In this panel the Blessed Mother is shown as Raven-Woman. Bearing Christ in her womb, she is bringing the Good News to Vancouver Island in a canoe, which represents the Church. The wind, a symbol of the Holy Spirit, is depicted by a human figure whose lips are pursed as one who is blowing. This wind directs the Church, which is accompanied by dolphins who also act as guides to assist the vessel in its journey. The sea represents the transition of the Church through time, while the moon signifies the spiritual transformation of the universe made manifest through time through the coming of the Good News.
The Risen Christ (Easter and Pentecost)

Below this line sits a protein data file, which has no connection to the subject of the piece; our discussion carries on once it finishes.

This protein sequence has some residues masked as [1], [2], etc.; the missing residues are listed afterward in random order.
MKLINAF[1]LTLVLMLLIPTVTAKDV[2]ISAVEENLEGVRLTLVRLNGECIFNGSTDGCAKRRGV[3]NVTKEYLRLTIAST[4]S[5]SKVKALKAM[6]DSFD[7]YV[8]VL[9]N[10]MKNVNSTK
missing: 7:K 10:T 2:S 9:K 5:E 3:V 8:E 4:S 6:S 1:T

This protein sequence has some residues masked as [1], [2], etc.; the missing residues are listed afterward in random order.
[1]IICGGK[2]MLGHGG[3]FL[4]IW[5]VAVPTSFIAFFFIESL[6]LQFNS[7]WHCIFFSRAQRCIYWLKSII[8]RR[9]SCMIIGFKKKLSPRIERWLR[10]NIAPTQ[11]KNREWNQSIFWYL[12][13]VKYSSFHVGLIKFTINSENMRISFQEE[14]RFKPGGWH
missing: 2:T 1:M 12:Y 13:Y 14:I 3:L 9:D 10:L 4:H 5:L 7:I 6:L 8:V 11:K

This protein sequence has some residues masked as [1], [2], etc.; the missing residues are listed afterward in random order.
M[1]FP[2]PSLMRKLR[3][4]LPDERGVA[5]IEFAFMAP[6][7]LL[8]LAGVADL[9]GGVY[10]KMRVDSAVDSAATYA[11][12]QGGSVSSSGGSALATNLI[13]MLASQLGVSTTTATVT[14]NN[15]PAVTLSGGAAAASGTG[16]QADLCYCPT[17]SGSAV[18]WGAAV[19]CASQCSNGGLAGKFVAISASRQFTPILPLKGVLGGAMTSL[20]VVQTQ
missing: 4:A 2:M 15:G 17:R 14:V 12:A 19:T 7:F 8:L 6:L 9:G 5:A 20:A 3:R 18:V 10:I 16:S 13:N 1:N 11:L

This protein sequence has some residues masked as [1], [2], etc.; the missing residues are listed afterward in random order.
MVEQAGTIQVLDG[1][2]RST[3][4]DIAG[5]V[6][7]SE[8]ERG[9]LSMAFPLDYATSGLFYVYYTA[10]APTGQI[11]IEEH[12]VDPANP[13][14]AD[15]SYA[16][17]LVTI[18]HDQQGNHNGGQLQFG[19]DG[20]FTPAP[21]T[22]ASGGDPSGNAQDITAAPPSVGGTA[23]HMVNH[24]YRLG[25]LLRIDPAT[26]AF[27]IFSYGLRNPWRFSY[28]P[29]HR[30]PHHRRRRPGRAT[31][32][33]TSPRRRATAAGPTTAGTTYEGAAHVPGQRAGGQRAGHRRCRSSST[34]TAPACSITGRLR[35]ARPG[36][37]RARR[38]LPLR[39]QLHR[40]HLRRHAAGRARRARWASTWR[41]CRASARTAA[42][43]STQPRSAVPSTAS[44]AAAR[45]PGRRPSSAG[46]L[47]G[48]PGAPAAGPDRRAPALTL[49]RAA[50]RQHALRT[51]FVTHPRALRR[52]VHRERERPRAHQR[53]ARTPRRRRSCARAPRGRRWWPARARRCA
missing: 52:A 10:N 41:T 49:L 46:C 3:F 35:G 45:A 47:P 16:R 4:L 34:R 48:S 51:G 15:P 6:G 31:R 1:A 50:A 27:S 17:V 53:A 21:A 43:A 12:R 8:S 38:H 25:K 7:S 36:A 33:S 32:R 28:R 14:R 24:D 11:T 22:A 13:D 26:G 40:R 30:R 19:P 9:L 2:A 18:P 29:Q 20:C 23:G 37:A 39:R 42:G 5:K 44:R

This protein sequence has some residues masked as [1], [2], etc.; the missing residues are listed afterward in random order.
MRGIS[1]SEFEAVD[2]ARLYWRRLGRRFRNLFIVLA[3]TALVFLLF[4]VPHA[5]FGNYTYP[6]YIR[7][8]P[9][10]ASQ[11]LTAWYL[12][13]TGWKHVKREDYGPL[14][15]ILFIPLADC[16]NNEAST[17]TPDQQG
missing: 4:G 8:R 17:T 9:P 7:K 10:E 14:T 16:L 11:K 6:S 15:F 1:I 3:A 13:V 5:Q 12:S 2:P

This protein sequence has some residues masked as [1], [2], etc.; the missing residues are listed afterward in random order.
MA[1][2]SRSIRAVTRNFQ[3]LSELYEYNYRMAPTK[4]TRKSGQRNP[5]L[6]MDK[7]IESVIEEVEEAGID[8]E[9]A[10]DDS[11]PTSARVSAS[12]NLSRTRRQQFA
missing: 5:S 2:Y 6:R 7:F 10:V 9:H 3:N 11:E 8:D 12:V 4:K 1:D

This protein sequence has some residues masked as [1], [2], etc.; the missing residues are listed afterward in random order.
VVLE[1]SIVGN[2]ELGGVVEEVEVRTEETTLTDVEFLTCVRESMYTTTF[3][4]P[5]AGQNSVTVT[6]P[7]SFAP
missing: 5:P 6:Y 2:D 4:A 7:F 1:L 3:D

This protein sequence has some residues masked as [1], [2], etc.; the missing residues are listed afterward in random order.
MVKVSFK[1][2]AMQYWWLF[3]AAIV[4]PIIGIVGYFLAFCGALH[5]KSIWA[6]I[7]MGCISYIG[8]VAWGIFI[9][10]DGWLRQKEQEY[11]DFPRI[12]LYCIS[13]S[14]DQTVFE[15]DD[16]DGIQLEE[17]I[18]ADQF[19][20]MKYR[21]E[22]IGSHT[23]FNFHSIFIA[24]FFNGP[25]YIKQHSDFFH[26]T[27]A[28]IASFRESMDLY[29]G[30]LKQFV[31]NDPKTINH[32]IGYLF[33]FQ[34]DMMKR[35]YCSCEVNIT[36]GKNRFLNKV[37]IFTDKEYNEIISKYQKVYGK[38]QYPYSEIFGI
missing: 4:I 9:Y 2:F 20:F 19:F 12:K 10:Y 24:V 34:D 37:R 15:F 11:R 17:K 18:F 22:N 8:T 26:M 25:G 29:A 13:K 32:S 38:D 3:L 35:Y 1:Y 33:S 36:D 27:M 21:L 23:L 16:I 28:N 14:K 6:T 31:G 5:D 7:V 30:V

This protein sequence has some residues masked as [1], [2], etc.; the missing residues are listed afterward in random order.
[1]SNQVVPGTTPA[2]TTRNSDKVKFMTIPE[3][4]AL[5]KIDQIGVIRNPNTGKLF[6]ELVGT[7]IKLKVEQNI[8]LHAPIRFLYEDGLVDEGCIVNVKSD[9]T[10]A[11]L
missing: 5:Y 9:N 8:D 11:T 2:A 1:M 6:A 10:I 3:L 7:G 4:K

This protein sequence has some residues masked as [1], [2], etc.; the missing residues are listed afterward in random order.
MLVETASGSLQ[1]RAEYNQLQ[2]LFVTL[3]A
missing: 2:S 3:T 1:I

This panel shows Christ rising from the tomb through the power of the Holy Spirit, who is symbolized as a mighty eagle. The box in the lower left-hand corner is a burial box, hence the entombed figure in the fetal position depicts the dead Christ awaiting birth or Resurrection. The sun is shown as a Hawk, used to make visible the most powerful force or physical form in our world. The figure of Christ overshadowed by the outstretched wing of the eagle and being touched and permeated by the sun’s rays represents the union of the physical or material world with the spiritual in Christ, and its transformation through Him.
Eucharist, Sharing, Feeding, Potlatching (Ordinary Time, Lent, and Corpus Christi)